The amount of money you withdraw via your payment system will directly impact the success of your business.
Due to payment processing, small businesses face numerous challenges, but dealing with that challenge helps turn a profit. Any time you can decrease expenses or increase revenue, it’s good for your bottom line. Here are seven ways you can do both:
1. Do Your Research
Before selecting a payment system, do some research on your options and what will work best for your business. The Federal Reserve Payment Study offers an incredible amount of information, including details on the average costs merchants pay to accept debit and credit cards.
This will help you gain a better understanding of the industry standard for merchant fees.
2. Know Your Federal Reserve Rules
The Federal Reserve mandates which merchants can be charged, how much they can be taxed and when they can charge those prices. Merchants who disregard these rules could find themselves severely constrained or completely cut off from payment processing services. For instance, if your business accepts credit cards and you charge more than what the Federal Reserve requires, your processors will likely cut you off. However, even if merchants do follow these rules, they may still be charged higher prices by their processing banks.
Consumer protection laws also protect cardholders who plan to make purchases with a debit or credit card. If a merchant is charging an excessive fee, the cardholder can dispute it.
3. Shop Around For The Best Rates
Once you’ve decided which payment system(s) is best for your business, you can begin shopping around for the best rates. Most processing companies have a long history of working with businesses just like yours and will offer competitive rates. Getting quotes from two or three different processors should be more than enough to find a deal that’s right for you.
4. Make The Most Of Fees
The fees a processing bank charges a merchant can be expensive, but there are ways you can save money. If your business accepts checks, for example, have the customer pay with a company check. This cuts down on costs associated with processing paper checks and cuts out any risk of bounced payments. Most processors will pass these savings onto their customers.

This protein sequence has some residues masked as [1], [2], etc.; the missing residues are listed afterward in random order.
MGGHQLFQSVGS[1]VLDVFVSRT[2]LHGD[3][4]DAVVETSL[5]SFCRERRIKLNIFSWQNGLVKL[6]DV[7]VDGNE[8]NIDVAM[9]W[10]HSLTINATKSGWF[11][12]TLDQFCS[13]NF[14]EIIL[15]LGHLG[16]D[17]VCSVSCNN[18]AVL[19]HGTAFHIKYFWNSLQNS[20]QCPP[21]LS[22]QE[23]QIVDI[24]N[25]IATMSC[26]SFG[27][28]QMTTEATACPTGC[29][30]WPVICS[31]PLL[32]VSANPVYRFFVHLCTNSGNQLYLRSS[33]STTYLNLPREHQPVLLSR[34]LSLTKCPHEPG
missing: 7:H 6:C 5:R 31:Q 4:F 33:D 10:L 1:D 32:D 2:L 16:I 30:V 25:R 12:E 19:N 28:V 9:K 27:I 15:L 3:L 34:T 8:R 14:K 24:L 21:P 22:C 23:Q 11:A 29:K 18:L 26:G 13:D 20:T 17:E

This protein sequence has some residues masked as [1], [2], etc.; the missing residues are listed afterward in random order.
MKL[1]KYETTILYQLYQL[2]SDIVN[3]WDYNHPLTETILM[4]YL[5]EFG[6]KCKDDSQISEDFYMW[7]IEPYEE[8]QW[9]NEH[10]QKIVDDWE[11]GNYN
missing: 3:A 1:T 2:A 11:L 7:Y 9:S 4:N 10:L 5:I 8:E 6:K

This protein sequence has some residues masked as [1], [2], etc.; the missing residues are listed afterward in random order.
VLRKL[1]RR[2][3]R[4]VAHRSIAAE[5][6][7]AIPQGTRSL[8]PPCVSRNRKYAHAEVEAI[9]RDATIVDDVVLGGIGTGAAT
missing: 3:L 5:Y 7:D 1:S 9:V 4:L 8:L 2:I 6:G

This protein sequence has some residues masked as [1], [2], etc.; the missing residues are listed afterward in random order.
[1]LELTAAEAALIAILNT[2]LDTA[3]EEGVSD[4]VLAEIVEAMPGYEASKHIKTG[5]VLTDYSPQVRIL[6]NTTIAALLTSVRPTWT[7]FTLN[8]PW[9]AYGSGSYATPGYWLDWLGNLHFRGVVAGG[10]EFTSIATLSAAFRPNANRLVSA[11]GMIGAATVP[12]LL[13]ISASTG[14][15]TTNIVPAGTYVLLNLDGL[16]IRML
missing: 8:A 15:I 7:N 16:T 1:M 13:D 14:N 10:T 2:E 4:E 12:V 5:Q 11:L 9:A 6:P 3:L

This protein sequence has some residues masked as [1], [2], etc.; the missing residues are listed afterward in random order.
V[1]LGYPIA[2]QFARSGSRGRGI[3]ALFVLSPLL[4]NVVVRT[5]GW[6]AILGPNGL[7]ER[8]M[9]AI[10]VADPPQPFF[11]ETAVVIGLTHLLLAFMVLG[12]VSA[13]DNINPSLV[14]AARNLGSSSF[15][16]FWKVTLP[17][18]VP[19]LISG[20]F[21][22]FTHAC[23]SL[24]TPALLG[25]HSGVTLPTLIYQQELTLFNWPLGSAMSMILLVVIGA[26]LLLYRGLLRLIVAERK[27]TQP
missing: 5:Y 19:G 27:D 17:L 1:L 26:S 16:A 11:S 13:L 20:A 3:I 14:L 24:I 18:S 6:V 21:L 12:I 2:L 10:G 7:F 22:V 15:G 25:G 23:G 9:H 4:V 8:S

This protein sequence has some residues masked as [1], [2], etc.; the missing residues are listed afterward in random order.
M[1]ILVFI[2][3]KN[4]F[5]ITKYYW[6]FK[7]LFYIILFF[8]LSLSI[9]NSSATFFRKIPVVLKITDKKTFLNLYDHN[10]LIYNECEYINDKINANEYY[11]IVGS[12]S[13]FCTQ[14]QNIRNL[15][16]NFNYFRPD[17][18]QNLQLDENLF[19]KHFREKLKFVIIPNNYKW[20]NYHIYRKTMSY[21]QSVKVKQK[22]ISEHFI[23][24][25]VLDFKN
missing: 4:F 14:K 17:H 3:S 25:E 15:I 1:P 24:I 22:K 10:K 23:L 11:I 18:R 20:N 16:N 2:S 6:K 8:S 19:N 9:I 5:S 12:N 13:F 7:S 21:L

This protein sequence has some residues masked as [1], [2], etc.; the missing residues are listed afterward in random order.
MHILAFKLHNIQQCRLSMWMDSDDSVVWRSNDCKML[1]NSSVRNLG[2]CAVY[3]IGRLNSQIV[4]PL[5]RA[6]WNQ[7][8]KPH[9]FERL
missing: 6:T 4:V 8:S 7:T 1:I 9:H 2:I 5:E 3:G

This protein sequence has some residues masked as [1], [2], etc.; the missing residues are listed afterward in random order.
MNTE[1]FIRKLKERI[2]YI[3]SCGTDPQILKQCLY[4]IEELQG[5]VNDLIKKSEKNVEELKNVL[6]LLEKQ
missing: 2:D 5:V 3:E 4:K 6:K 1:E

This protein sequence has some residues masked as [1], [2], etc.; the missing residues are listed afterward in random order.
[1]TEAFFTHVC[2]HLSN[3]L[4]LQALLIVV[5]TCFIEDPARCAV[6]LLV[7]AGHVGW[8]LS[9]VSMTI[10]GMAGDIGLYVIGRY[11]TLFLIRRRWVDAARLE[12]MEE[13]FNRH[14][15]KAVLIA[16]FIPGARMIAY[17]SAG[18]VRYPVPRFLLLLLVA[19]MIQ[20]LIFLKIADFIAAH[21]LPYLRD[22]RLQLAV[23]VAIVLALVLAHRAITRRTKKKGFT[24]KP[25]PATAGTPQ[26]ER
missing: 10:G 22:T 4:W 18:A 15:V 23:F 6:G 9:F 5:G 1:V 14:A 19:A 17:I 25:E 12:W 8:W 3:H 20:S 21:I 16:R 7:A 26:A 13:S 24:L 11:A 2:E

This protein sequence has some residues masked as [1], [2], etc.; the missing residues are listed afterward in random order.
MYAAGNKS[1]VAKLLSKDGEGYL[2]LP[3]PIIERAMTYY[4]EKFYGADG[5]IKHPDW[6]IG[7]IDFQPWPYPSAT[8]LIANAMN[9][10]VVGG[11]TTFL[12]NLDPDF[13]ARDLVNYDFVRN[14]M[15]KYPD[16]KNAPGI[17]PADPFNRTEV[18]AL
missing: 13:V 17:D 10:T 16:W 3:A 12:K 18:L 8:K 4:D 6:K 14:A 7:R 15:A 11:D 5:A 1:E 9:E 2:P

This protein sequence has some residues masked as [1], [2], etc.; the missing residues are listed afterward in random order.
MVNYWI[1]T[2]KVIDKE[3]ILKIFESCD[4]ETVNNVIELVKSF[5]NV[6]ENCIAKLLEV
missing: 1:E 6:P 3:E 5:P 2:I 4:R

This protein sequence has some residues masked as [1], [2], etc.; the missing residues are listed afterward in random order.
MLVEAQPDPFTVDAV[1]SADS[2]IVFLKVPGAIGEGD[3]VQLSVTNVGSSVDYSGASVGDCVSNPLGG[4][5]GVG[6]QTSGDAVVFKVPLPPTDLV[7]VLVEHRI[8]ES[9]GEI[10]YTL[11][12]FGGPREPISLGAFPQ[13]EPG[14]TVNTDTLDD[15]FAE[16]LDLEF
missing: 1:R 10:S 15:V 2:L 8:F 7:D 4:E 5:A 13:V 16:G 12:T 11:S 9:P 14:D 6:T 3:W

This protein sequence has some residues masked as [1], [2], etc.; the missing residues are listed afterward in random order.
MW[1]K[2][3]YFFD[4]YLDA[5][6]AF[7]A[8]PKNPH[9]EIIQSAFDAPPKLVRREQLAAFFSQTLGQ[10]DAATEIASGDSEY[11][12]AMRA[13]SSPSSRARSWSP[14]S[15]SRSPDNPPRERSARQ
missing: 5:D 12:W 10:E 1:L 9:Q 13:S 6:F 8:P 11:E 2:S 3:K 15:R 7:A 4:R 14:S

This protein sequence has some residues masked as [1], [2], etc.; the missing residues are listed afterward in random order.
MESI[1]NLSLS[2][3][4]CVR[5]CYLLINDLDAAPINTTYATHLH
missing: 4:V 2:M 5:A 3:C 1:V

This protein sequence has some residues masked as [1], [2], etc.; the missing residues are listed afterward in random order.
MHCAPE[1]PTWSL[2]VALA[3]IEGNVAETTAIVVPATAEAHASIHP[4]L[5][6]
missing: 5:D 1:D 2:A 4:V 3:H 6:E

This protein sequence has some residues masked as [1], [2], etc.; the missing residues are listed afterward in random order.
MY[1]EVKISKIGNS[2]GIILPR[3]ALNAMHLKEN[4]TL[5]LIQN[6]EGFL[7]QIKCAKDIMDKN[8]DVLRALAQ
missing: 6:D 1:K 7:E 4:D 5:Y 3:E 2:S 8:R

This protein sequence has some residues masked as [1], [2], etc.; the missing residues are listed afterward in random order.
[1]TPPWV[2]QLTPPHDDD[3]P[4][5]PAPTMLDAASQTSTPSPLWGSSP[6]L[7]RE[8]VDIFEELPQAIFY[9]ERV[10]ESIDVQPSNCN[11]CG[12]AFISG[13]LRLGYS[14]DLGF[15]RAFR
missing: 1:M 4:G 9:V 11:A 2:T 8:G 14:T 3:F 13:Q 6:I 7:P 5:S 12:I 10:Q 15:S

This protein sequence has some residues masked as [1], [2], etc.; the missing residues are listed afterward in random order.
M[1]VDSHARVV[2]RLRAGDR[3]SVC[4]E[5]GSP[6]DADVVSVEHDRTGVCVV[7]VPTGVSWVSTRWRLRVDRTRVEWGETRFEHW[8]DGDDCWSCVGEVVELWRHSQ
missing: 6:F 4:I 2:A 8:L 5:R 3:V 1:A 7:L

5. Offer Discounts For Fast Payment
Your customers typically have 30 days to pay their bills after purchase, so you can set up your payment system to offer discounts for faster payments. This will encourage customers to get the bill delivered sooner and help you get paid faster to collect more revenue on time.
6. Encourage Customers To Pay With Debit
Not all customers carry a credit card, but virtually everyone has a debit card. Encourage your customers to pay with their own money by offering incentives for quick payment or discounts for debit payments. When funds are pulled from a customer’s bank account, it saves processing fees and ensures greater control.
7. Offer A Monthly Payment Plan
Accepting credit cards is difficult for some business owners because their customers can’t pay until they’ve received their monthly statement. Offering a monthly payment plan may be the solution you’re looking for. Processing banks can set up automatic payments that are deducted from your customer’s bank account every month, which will save you time and allow you to receive funds more quickly. If your customer struggles to pay their bill in full, offering a monthly payment plan may be the solution.
The payment processing industry is competitive, and rates can change daily, so business owners must shop around and compare rates regularly. Letting customers know they will receive discounts for faster payments or offering incentives to pay with debit cards instead of credit cards will help keep costs low and maximize your profits.